Background Workers

Introduction

Background workers are simple independent threads in the application running in the background. Generally, they run periodically to perform some tasks. Examples;

  • A background worker can run periodically to delete old logs.
  • A background worker can run periodically to determine inactive users and send emails to get users to return to your application.

Create a Background Worker

A background worker should directly or indirectly implement the IBackgroundWorker interface.

A background worker is inherently singleton. So, only a single instance of your worker class is instantiated and run.

BackgroundWorkerBase

BackgroundWorkerBase is an easy way to create a background worker.

public class MyWorker : BackgroundWorkerBase
{
    public override Task StartAsync(CancellationToken cancellationToken = default)
    {
        //...
    }

    public override Task StopAsync(CancellationToken cancellationToken = default)
    {
        //...
    }
}

Start your worker in the StartAsync (which is called when the application begins) and stop in the StopAsync (which is called when the application shuts down).

You can directly implement the IBackgroundWorker, but BackgroundWorkerBase provides some useful properties like Logger.

AsyncPeriodicBackgroundWorkerBase

Assume that we want to make a user passive, if the user has not logged in to the application in last 30 days. AsyncPeriodicBackgroundWorkerBase class simplifies to create periodic workers, so we will use it for the example below:

public class PassiveUserCheckerWorker : AsyncPeriodicBackgroundWorkerBase
{
    public PassiveUserCheckerWorker(
            AbpTimer timer,
            IServiceScopeFactory serviceScopeFactory
        ) : base(
            timer, 
            serviceScopeFactory)
    {
        Timer.Period = 600000; //10 minutes
    }

    protected override async Task DoWorkAsync(
        PeriodicBackgroundWorkerContext workerContext)
    {
        Logger.LogInformation("Starting: Setting status of inactive users...");

        //Resolve dependencies
        var userRepository = workerContext
            .ServiceProvider
            .GetRequiredService<IUserRepository>();

        //Do the work
        await userRepository.UpdateInactiveUserStatusesAsync();

        Logger.LogInformation("Completed: Setting status of inactive users...");
    }
}
  • AsyncPeriodicBackgroundWorkerBase uses the AbpTimer (a thread-safe timer) object to determine the period. We can set its Period property in the constructor.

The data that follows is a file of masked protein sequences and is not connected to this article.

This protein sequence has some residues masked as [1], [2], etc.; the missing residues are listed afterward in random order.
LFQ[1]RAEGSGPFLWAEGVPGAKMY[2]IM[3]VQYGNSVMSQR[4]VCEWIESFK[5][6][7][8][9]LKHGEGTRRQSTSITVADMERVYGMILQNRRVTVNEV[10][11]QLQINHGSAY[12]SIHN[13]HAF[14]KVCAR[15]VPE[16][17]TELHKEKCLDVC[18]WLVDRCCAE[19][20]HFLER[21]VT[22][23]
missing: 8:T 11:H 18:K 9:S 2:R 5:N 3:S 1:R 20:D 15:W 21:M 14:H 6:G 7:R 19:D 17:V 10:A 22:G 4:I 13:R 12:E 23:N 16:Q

• It required to implement the DoWorkAsync method to execute the periodic work.
  • It is a good practice to resolve dependencies from the PeriodicBackgroundWorkerContext instead of constructor injection. Because AsyncPeriodicBackgroundWorkerBase uses a IServiceScope that is disposed when your work finishes.
  • AsyncPeriodicBackgroundWorkerBase catches and logs exceptions thrown by the DoWorkAsync method.

Register Background Worker

After creating a background worker class, you should to add it to the IBackgroundWorkerManager. The most common place is the OnApplicationInitialization method of your module class:

[DependsOn(typeof(AbpBackgroundWorkersModule))]
public class MyModule : AbpModule
{
    public override void OnApplicationInitialization(
        ApplicationInitializationContext context)
    {
        context.AddBackgroundWorker<PassiveUserCheckerWorker>();
    }
}

context.AddBackgroundWorker(...) is a shortcut extension method for the expression below:

context.ServiceProvider
    .GetRequiredService<IBackgroundWorkerManager>()
    .Add(
        context
            .ServiceProvider
            .GetRequiredService<PassiveUserCheckerWorker>()
    );

So, it resolves the given background worker and adds to the IBackgroundWorkerManager.

While we generally add workers in OnApplicationInitialization, there are no restrictions on that. You can inject IBackgroundWorkerManager anywhere and add workers at runtime. Background worker manager will stop and release all the registered workers when your application is being shut down.

Options

AbpBackgroundWorkerOptions class is used to set options for the background workers. Currently, there is only one option:

  • IsEnabled (default: true): Used to enable/disable the background worker system for your application.

See the Options document to learn how to set options.

Making Your Application Always Run

Background workers only work if your application is running. If you host the background job execution in your web application (this is the default behavior), you should ensure that your web application is configured to always be running. Otherwise, background jobs only work while your application is in use.

Running On a Cluster

Be careful if you run multiple instances of your application simultaneously in a clustered environment. In that case, every application runs the same worker which may create conflicts if your workers are running on the same resources (processing the same data, for example).

If that's a problem for your workers, you have two options;

  • Disable the background worker system using the AbpBackgroundWorkerOptions described above, for all the application instances, except one of them.
  • Disable the background worker system for all the application instances and create another special application that runs on a single server and execute the workers.

Quartz Integration

ABP Framework's background worker system is good to implement periodic tasks. However, you may want to use an advanced task scheduler like Quartz. See the community contributed quartz integration for the background workers.

See Also

In this document